Here in Ohio, and across the nation, it seems that instances of mental difficulties such as anxiety, depression and panic attacks are rising. Whether this is the result of changes in society, more widely disseminated information, better diagnosis or expanded definitions is anyone’s guess. While many people are able to function more or less normally with such conditions, sometimes they are severe enough to impact both one’s home and work life.
We have previously discussed how the Social Security Administration and the state agencies responsible for administering social security benefits law go about evaluating a disability’s severity. To refresh, the SSA uses information about your medical condition and your daily activities to evaluate your residual functional capacity, and make a determination as to whether you qualify for benefits.
So, people with psychological impairments may or may not qualify depending upon the severity of the impairment and how much it impacts their daily lives. For many types of mental health problems, medication is available that sometimes helps lessen the effects of the problem. Many times, however that medication has side effects that make people more or less willing to take it.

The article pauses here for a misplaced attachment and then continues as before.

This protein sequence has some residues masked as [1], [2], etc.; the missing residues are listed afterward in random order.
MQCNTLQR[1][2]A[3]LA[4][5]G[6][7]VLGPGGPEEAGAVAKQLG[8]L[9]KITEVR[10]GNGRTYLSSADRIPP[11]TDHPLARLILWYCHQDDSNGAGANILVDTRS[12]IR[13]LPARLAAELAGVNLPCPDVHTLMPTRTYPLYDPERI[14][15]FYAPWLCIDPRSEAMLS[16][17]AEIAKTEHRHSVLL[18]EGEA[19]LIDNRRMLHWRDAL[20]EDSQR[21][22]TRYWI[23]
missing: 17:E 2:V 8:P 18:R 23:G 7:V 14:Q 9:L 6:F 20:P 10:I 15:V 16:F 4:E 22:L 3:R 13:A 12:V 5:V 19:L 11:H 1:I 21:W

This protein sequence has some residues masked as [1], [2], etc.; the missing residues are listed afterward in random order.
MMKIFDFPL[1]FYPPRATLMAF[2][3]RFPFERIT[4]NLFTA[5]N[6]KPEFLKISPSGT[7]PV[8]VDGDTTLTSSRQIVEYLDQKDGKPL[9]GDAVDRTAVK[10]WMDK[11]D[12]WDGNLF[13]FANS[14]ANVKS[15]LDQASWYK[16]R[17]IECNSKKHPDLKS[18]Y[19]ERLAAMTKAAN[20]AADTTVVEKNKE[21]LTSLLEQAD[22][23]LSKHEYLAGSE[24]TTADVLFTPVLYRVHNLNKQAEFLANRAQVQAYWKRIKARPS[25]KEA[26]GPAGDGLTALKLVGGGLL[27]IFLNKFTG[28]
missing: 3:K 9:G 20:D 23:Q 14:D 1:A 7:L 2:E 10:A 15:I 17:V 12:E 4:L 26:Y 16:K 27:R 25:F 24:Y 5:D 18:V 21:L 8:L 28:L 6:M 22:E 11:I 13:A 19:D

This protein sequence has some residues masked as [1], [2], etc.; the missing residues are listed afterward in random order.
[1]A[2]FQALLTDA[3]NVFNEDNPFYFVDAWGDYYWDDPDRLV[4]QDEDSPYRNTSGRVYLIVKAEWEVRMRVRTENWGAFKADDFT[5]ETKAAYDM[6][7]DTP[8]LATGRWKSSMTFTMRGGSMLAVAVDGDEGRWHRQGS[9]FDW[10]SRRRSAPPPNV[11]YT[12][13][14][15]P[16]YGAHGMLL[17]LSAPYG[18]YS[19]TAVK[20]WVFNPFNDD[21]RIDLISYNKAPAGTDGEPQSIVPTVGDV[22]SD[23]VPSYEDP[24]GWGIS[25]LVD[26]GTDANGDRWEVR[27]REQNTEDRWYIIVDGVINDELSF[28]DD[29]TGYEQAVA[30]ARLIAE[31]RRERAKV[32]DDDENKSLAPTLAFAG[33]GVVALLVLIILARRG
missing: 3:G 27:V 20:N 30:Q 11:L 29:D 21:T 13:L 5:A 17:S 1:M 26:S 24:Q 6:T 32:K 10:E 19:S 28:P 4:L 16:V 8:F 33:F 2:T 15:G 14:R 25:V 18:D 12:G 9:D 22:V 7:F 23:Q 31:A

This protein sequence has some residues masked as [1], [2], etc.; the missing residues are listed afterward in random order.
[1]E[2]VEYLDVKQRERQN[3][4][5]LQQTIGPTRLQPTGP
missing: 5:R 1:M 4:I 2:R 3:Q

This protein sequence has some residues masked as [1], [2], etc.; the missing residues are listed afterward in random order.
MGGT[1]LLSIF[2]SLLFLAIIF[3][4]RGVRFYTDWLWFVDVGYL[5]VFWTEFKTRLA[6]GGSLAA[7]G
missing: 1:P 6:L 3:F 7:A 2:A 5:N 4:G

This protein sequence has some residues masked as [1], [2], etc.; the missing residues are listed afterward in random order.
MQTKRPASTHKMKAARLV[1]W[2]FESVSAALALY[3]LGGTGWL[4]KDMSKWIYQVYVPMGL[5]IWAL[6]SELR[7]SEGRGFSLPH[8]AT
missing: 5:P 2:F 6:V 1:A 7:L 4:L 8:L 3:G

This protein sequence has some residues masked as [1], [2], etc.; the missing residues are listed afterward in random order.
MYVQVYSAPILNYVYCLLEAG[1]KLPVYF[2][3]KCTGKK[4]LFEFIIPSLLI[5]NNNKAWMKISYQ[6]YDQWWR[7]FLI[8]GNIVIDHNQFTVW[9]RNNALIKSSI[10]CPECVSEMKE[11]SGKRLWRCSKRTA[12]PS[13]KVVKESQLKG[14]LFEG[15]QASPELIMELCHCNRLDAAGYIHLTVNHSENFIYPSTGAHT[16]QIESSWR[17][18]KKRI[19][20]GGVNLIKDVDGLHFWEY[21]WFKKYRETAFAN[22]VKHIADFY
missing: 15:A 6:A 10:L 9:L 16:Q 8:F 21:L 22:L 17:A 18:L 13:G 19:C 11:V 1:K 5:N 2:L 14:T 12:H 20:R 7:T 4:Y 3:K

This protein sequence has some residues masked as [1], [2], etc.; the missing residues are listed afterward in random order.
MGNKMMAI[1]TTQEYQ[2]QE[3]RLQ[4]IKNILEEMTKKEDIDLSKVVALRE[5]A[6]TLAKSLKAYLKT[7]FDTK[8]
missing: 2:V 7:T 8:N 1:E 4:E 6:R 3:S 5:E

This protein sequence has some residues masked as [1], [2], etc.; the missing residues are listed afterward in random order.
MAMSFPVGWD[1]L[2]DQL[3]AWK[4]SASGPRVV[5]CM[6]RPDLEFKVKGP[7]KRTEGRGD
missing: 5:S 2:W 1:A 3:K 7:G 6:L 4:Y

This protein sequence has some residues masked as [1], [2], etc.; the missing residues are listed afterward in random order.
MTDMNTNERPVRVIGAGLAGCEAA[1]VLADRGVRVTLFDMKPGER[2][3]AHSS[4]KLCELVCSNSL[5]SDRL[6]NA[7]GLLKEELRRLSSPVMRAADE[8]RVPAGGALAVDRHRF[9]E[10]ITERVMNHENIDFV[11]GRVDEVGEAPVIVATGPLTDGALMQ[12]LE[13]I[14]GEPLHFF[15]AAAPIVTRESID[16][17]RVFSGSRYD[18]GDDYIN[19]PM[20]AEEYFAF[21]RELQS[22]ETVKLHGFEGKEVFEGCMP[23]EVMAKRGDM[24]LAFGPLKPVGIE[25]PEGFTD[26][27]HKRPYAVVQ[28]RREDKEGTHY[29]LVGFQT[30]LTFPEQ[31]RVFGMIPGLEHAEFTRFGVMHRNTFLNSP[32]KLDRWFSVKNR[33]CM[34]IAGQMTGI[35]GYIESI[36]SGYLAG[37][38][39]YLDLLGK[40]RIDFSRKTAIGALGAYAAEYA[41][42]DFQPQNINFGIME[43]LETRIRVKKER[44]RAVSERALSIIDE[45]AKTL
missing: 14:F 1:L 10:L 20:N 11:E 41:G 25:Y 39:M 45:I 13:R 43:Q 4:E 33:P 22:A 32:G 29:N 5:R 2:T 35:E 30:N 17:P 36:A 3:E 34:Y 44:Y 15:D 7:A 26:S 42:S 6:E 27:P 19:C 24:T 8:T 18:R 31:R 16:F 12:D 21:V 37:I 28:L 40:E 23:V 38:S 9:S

While certain psychological disorders, such as mental retardation, cannot be treated with medication, many of the more common types can. While it cannot be said definitively whether the absence of a medication regimen will compromise one’s disability claim, there is certainly a possibility that it could lead to a conclusion that the condition is not particularly disabling. This decision will vary depending on the person evaluating the claim. If you have questions about your own specific situation, you may wish to consider consulting an Ohio disability attorney.
Source: ssdrc.com, “Can You Get Approved For SSI or SSD Benefits IF You Have A Mental Condition But Do Not Take Medication?,” accessed Jan. 27, 2015